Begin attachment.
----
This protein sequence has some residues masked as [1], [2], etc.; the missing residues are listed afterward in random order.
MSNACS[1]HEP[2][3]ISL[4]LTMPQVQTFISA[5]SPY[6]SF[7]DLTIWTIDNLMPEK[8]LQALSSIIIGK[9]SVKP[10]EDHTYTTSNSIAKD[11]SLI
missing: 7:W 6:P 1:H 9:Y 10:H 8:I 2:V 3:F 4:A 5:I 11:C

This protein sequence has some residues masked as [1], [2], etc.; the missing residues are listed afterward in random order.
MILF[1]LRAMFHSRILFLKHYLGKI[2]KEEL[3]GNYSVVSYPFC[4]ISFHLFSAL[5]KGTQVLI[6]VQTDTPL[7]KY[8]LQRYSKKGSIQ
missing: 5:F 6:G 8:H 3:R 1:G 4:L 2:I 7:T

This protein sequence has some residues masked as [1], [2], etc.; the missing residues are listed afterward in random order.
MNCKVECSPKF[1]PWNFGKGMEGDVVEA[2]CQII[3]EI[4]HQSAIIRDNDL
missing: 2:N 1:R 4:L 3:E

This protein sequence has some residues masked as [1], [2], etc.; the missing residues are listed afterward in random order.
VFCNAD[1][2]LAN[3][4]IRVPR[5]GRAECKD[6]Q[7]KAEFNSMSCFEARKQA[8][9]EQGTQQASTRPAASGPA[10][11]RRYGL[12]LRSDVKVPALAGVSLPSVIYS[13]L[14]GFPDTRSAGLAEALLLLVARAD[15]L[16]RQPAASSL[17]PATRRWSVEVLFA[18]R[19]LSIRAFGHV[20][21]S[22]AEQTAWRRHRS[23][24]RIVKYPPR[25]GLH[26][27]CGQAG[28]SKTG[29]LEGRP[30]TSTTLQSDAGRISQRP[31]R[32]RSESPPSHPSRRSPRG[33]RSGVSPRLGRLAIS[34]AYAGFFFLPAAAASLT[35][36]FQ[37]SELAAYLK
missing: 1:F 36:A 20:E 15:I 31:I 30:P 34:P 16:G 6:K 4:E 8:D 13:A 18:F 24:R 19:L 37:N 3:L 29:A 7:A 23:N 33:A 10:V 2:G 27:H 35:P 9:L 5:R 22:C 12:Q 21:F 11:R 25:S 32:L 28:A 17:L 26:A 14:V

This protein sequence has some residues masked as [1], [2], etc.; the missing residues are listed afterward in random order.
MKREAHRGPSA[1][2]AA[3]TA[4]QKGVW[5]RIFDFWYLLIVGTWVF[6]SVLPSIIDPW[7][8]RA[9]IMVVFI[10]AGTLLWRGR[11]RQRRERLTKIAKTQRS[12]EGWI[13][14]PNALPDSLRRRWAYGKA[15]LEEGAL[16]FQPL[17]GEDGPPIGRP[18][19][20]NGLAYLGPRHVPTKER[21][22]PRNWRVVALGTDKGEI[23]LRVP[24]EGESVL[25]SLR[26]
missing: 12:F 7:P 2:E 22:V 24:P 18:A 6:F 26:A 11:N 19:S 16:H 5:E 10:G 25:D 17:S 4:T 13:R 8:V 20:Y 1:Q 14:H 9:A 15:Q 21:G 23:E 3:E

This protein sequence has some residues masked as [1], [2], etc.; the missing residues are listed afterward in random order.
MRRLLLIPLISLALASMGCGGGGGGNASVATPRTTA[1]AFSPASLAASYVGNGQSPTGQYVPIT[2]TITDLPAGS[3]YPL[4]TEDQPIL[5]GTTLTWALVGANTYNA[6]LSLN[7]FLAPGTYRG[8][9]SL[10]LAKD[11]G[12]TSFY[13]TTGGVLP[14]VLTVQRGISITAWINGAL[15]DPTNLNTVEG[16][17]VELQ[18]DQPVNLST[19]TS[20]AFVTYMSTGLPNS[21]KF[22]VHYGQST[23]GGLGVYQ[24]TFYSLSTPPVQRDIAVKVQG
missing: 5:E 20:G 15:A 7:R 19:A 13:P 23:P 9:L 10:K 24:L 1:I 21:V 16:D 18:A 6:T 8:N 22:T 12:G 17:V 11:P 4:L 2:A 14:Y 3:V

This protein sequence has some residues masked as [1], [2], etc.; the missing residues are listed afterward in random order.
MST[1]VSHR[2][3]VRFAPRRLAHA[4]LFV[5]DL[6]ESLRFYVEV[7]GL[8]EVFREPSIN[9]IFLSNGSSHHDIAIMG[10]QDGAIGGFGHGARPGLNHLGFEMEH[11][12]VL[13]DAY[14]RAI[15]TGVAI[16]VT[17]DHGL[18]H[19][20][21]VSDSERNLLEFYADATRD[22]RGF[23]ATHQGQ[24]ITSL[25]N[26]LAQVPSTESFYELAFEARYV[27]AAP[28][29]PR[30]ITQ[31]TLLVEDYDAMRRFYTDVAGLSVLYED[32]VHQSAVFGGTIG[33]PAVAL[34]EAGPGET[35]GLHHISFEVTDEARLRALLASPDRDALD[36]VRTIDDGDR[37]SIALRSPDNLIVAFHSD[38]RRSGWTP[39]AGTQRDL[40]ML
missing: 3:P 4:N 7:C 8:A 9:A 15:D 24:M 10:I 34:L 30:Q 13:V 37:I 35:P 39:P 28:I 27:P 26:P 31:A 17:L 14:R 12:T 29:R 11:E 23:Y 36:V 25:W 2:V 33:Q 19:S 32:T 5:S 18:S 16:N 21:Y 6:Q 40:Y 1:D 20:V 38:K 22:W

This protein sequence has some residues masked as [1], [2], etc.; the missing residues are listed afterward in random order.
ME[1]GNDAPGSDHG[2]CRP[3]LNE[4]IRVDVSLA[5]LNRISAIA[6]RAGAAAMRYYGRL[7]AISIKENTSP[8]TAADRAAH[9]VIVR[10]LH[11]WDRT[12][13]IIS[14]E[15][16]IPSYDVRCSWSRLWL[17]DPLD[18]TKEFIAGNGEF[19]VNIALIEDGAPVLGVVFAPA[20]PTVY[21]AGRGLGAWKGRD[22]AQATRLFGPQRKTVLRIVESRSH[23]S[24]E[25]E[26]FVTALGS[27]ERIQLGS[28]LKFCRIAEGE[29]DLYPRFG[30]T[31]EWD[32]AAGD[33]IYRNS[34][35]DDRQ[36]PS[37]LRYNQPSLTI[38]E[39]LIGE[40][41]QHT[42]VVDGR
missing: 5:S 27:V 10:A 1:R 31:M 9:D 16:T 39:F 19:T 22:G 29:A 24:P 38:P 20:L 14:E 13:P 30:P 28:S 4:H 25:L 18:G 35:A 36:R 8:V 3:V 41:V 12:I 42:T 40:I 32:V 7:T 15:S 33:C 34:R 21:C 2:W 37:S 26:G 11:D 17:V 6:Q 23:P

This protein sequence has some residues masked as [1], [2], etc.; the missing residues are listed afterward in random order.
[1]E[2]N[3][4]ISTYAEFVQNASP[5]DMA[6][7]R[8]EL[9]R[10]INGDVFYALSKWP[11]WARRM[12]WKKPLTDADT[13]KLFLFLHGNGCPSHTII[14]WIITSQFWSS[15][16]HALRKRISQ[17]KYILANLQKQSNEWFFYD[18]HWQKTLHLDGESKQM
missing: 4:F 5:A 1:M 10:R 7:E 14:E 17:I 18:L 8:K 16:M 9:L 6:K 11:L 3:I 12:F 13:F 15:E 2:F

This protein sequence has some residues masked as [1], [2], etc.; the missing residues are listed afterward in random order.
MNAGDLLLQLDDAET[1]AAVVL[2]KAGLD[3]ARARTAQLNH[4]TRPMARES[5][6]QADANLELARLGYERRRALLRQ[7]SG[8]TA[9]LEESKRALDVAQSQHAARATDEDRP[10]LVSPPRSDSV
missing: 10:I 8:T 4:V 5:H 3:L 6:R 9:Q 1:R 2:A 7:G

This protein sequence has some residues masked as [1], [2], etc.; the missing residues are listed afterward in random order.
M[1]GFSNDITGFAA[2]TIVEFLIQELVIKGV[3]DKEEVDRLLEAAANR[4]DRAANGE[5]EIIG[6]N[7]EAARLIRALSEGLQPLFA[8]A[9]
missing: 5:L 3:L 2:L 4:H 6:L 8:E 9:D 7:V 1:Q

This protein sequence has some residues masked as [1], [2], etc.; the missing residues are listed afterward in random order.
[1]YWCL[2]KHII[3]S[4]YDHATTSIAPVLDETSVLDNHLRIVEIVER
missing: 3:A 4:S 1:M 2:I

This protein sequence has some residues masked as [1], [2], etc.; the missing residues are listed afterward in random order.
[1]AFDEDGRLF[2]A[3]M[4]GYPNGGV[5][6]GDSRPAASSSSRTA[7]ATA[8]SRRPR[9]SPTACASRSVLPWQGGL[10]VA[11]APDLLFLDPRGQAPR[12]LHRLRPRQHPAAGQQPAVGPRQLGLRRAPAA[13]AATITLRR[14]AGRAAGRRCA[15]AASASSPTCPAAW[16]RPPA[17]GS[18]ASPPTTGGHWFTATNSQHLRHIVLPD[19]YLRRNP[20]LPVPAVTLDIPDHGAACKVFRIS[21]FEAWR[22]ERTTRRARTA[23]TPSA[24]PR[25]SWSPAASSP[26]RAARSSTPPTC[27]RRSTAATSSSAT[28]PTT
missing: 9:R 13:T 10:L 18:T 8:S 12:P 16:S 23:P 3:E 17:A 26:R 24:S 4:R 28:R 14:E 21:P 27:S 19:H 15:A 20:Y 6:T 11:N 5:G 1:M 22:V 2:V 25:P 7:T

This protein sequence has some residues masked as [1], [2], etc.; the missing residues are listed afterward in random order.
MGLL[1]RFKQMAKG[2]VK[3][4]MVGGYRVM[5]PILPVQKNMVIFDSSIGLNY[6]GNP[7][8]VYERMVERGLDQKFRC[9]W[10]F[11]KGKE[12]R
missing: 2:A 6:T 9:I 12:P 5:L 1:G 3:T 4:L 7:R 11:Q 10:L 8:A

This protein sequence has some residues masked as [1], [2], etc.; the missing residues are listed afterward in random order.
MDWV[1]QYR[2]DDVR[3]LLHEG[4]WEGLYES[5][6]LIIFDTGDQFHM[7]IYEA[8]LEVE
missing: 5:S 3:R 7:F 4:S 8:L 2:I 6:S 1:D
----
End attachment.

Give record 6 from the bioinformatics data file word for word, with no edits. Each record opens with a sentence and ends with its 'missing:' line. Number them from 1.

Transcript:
This protein sequence has some residues masked as [1], [2], etc.; the missing residues are listed afterward in random order.
MRRLLLIPLISLALASMGCGGGGGGNASVATPRTTA[1]AFSPASLAASYVGNGQSPTGQYVPIT[2]TITDLPAGS[3]YPL[4]TEDQPIL[5]GTTLTWALVGANTYNA[6]LSLN[7]FLAPGTYRG[8][9]SL[10]LAKD[11]G[12]TSFY[13]TTGGVLP[14]VLTVQRGISITAWINGAL[15]DPTNLNTVEG[16][17]VELQ[18]DQPVNLST[19]TS[20]AFVTYMSTGLPNS[21]KF[22]VHYGQST[23]GGLGVYQ[24]TFYSLSTPPVQRDIAVKVQG
missing: 5:E 20:G 15:A 7:R 19:A 13:P 23:P 9:L 10:K 24:L 1:I 21:V 16:D 18:A 6:T 8:N 22:T 12:G 17:V 11:P 4:L 2:A 14:Y 3:V